Now you see it, now you don’t


It’s not often that the world gets excited about transmission  electron microscopy (TEM), so when it does, there must be a good reason. Last week, this  image from the Italian Institute of Technology in Genoa began making waves on  the internet, with people claiming that  it showed the double helix of a single strand of DNA.

What an achievement that would be! DNA is the fundamental building block of our biology, and is essential for all known forms of life, yet  its tiny size means that it has always eluded direct imaging. Even today, 60  years since Watson and Crick discovered its famous double helix, we still use  the same X-ray diffraction (XRD) experiments to probe the nature of DNA. These  experiments can show us how the atoms in the molecule are arranged, but they can’t  directly image it.

So a picture of the famous double helix itself would be a  major accomplishment – except this isn’t one.

To be precise, it is a picture of DNA, but it’s not a single strand. The Italian team found that transmission electron microscopy is too high-energy to work with a single strand of DNA, and so used a ‘cord’ of six strands woven around a seventh for their work. So the thick wavy line is actually a result of lots of strands lining up next to one another, as in these simulations.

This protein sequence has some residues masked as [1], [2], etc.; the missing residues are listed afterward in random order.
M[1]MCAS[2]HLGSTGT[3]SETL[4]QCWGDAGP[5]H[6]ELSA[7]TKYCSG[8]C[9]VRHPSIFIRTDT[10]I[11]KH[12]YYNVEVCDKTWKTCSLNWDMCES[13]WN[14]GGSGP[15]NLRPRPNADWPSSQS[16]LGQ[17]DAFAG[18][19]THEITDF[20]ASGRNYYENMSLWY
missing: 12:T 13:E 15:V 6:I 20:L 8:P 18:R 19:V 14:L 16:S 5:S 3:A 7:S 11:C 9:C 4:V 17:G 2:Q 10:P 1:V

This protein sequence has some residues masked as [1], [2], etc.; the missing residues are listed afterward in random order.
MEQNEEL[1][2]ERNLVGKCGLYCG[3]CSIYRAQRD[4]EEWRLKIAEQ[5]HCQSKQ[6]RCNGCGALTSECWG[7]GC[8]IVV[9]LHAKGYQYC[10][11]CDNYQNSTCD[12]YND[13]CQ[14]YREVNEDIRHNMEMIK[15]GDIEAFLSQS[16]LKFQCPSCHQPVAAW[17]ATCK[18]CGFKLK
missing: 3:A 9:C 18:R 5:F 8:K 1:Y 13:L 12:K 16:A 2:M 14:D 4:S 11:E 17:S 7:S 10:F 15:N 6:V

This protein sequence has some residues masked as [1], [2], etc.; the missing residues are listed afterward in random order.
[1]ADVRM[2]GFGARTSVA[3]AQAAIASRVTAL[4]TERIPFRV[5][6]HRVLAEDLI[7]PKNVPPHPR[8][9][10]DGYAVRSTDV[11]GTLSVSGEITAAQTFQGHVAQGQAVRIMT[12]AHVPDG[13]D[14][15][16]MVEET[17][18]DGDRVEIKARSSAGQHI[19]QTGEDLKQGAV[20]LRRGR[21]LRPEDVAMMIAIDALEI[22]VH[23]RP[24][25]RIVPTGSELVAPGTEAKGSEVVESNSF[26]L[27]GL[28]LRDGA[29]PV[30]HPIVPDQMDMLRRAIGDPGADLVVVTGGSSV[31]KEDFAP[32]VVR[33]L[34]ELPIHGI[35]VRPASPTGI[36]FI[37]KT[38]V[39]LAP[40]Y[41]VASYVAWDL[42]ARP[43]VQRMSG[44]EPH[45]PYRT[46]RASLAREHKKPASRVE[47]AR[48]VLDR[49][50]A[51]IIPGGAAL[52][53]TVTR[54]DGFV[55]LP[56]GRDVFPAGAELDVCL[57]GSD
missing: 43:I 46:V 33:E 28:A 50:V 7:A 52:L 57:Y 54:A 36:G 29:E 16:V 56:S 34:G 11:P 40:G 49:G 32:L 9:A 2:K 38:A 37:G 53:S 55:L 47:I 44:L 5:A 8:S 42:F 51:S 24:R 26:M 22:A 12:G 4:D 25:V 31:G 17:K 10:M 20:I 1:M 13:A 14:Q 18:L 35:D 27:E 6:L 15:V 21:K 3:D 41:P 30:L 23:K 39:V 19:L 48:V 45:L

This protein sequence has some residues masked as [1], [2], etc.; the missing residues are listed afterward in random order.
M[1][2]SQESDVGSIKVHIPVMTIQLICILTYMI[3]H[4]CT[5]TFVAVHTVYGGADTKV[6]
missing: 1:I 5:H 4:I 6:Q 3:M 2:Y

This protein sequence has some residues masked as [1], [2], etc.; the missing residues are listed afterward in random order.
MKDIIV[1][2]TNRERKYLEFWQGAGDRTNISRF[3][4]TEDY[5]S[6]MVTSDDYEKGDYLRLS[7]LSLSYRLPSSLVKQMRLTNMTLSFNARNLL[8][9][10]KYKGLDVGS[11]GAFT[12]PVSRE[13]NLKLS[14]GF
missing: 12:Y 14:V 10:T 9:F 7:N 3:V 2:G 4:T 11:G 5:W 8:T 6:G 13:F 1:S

The TEM required seven strands of DNA, and produced an image of all of them, as represented on the right.

Does it matter? I’d argue, probably not. After all, most people won’t care whether they saw one strand or seven; they just want to be impressed with the wonders of modern day science. What’s more, it doesn’t alter the fact that this was a tremendous undertaking – in order to produce the image, the researchers had to etch tiny (12 micrometer tall) pillars from a flat surface, they then hung the DNA cords from these, like a clothes line. Considering I find it hard to thread a needle, I’d say this is nothing to be sniffed at.

Of course it’s tempting to say that these people have a duty to get their facts right, and that they’re spreading misinformation, and that’s true – for that reason (and to its credit), the website later corrected the error. But the mistake doesn’t change the essence of the discovery, which is that DNA was directly imaged for the first time. And the web page links to the journal article, so anyone who has more than a passing interest has a chance to find out the truth for themselves; for those that do not, it’s probably not that important.

Besides, scientific journals and websites serve very different purposes: no one visits io9 for professional scientific information, and no one flicks through a journal for snappy science news. By avoiding the original journal style, the website can reach more people, and communicate more science. If the alternative means alienating readers in the pursuit of perfection, I know which method I would prefer.

REFERENCE: F. Gentile et al. NANO Letters, 2012, article ASAP,

IMAGES: Reproduced from the cited paper with permission.

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